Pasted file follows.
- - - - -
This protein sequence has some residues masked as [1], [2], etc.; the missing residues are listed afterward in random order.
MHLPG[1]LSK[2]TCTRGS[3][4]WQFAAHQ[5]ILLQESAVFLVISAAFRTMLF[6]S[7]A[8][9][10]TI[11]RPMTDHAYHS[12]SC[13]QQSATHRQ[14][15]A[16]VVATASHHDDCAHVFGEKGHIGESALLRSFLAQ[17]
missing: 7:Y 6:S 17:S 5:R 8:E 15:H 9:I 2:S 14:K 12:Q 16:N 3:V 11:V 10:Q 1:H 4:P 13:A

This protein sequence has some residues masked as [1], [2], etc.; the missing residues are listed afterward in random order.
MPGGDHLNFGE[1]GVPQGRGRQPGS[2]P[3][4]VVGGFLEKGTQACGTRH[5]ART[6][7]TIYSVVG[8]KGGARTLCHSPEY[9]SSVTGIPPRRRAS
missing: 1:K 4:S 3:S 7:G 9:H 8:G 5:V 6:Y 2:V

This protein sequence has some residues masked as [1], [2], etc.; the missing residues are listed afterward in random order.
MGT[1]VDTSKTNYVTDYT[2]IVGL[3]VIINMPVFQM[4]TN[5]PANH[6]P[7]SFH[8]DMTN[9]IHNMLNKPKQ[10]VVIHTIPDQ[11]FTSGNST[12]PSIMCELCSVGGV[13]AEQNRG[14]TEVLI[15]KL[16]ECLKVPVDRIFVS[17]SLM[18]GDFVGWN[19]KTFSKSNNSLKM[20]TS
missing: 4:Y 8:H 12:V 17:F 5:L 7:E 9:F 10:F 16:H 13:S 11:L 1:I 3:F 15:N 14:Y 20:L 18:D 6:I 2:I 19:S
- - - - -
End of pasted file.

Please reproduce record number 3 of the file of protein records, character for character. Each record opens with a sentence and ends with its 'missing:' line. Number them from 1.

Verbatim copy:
This protein sequence has some residues masked as [1], [2], etc.; the missing residues are listed afterward in random order.
MGT[1]VDTSKTNYVTDYT[2]IVGL[3]VIINMPVFQM[4]TN[5]PANH[6]P[7]SFH[8]DMTN[9]IHNMLNKPKQ[10]VVIHTIPDQ[11]FTSGNST[12]PSIMCELCSVGGV[13]AEQNRG[14]TEVLI[15]KL[16]ECLKVPVDRIFVS[17]SLM[18]GDFVGWN[19]KTFSKSNNSLKM[20]TS
missing: 4:Y 8:H 12:V 17:F 5:L 7:E 9:F 10:F 16:H 13:S 11:L 1:I 3:F 15:N 14:Y 20:L 18:D 6:I 2:I 19:S